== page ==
Featured image borrowed from The Crash Pad Series. More about the featured images is coming soon!

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Dominance & Power with Responsibility

June 24, 2013  |  essays  |  2 Comments

As I’ve been exploring deeper into power theory, like D/s and M/s, and as I’ve been trying to understand how my relationship with Kristen went wrong and in what ways power played into that, I’ve been thinking more and more about responsibility.

I’ve been meditating on the basics: What is it? How does it work? How does one “take responsibility”? What kind of responsibilities does one have—as a partner, as a lover, as a Daddy, as a dominant, as a friend? How does responsibility shift and changes when circumstances are not ideal, such as when someone is grieving (you know, hypothetically)?

Raven Kaldera and Joshua Tenpenny, whose books on M/s I have been recently devouring and whose theories I astutely agree with, mention in one of their books that a dominant’s hunger for responsibility must be equal to or greater than their hunger and lust for power. That resonated deeply with me, so I have been chewing on how to act from a responsible place, how to behave responsibly, how to hunger for responsibility, how to be responsible with my power.

We commonly use “responsibility” to mean our obligations—the things we have agreed to do, or the things other people have put on us to do that we may or may not have agreed to—and how we cope with those obligations. It is my responsibility as a cat owner to make sure my cat is fed, for example.

But when it comes to interpersonal relationships, what our responsibilities are vary greatly from person to person, and from culture to culture. My responsibilities to my parents might mean, to me, calling them on their birthdays and going to visit once a year, but to another person, their responsibilities to their parents might be visiting them every day, or might be sending one holiday card annually. Same with lovers and partners: I might think my responsibility is to respond to texts or emails from lovers is to respond when I can get to it, but my lover might think it rude and irresponsible of me not to reply right away (especially when now, with iMessage, you can see when your texts have been read). I suspect some of the expectations in relationships are built on our love languages (quality time, acts of service, gifts, physical touch, words of affirmation).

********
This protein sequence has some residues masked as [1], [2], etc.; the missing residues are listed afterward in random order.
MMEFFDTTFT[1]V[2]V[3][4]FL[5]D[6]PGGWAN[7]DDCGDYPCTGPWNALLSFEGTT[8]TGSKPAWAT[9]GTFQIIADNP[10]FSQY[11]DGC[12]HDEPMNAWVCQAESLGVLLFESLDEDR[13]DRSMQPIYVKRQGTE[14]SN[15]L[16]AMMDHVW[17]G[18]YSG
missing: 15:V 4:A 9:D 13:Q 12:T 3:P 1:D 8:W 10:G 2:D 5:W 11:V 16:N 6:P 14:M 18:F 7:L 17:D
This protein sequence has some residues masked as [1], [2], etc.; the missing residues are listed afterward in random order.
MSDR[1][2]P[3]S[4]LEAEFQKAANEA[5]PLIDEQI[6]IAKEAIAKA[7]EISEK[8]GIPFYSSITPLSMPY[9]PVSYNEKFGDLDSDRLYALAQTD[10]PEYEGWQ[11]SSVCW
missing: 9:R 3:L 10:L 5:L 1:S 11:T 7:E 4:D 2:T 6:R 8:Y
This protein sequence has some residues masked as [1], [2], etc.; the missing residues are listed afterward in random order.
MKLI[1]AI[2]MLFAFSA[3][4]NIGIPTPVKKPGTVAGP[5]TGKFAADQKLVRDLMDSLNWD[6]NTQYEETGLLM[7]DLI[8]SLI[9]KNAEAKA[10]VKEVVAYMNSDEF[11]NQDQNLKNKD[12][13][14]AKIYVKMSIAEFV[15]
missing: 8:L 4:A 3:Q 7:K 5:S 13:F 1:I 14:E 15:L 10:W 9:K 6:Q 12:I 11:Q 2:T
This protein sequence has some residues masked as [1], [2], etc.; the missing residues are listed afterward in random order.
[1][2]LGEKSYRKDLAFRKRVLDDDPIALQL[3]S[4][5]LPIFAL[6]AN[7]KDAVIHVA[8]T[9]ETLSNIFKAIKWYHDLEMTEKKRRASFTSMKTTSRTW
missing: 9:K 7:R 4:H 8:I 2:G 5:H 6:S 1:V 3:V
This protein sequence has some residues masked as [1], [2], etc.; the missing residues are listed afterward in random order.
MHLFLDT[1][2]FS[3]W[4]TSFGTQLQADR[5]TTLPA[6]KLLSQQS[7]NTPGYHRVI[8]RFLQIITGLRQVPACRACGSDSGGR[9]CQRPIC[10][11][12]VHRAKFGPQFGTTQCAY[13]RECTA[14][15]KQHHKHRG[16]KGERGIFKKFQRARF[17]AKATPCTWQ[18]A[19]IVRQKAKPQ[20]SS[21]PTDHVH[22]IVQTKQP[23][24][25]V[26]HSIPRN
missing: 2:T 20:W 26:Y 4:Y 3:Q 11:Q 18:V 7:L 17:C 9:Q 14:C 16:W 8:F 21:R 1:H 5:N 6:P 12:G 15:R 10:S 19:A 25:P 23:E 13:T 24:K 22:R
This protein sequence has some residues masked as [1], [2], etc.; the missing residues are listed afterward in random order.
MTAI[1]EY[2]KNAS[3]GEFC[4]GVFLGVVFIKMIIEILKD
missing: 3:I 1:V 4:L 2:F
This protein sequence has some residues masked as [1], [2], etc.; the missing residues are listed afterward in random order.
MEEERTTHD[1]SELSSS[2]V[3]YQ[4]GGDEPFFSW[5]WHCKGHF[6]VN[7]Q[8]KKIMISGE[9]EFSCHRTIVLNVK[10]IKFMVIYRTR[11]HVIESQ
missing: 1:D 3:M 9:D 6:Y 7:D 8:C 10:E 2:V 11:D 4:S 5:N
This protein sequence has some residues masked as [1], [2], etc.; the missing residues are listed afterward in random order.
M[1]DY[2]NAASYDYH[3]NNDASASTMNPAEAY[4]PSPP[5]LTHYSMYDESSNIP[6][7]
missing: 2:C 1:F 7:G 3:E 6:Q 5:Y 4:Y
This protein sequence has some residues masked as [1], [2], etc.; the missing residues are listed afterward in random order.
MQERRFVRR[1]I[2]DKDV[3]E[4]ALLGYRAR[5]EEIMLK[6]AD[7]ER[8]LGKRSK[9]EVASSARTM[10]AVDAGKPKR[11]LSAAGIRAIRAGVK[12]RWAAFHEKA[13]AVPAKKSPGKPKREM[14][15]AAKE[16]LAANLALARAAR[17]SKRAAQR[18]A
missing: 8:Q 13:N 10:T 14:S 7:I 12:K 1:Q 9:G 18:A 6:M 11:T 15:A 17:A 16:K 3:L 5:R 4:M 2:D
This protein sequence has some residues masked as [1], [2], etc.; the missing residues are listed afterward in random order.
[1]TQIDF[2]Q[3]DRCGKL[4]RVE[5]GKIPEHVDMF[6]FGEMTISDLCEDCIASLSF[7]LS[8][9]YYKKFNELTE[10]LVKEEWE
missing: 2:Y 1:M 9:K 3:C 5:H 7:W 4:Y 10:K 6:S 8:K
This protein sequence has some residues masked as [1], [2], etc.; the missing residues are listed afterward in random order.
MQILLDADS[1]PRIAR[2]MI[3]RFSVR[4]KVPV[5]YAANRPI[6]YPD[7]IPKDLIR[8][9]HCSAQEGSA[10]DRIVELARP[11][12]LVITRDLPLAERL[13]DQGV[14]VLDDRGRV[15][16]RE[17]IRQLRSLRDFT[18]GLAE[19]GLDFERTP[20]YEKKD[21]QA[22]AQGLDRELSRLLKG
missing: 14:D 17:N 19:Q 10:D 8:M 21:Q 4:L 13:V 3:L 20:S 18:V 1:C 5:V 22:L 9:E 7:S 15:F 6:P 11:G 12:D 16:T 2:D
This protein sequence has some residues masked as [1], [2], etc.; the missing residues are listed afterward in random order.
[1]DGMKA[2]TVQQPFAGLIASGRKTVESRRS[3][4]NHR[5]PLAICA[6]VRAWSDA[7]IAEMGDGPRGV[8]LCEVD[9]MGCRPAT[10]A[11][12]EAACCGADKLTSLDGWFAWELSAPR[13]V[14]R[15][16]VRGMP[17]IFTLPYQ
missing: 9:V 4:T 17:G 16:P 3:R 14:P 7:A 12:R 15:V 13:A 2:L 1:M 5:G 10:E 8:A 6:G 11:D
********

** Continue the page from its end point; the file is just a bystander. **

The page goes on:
The expectations we place upon responsibilities of those around us are often unspoken and unconscious, and therefore difficult to make clear. Making those clear is a key piece of good communication, I believe.

But that’s just one piece. We also use the word “responsibility” to talk about one’s behavior in any given situation, such as, “They’re not being very responsible,” or, “they’re not acting very responsibly.”

I started breaking down the word responsibility into its two parts: response and ability. Response-ability. And that led me to my first conclusion about it: responsibility is your ability to respond to any given situation. But how does one “respond”?

Most of the time, I think we are reacting, not responding. Reacting is the knee-jerk impulse our combination of body, mind, experiences, emotions, and self tells us to have. We get an email from a boss with some critique, we feel insulted. Our lover asks something taxing of us, we feel put out. Not everybody has the same reaction, of course—depending on our unique histories, unique bodies, unique patternings, we react in different ways; many of us have different reactions to the same emotions, too. Some people feel insulted and fight back, some people feel insulted and become paralyzed, some people feel insulted and run away.

I think that responsibility is your ability to take the reaction you have, process it through your thoughtful higher self who wants the best for everyone involved and can see many perspectives, and choose your response and your next actions intentionally.

Let me put that another way. My ability to respond well to a situation, to be responsible in my role or job or relationship, depends upon my ability to notice my knee-jerk reaction and use that as one piece of the data that I gather before I decide what to do next. Other pieces of data you could use as you analyze the situation include: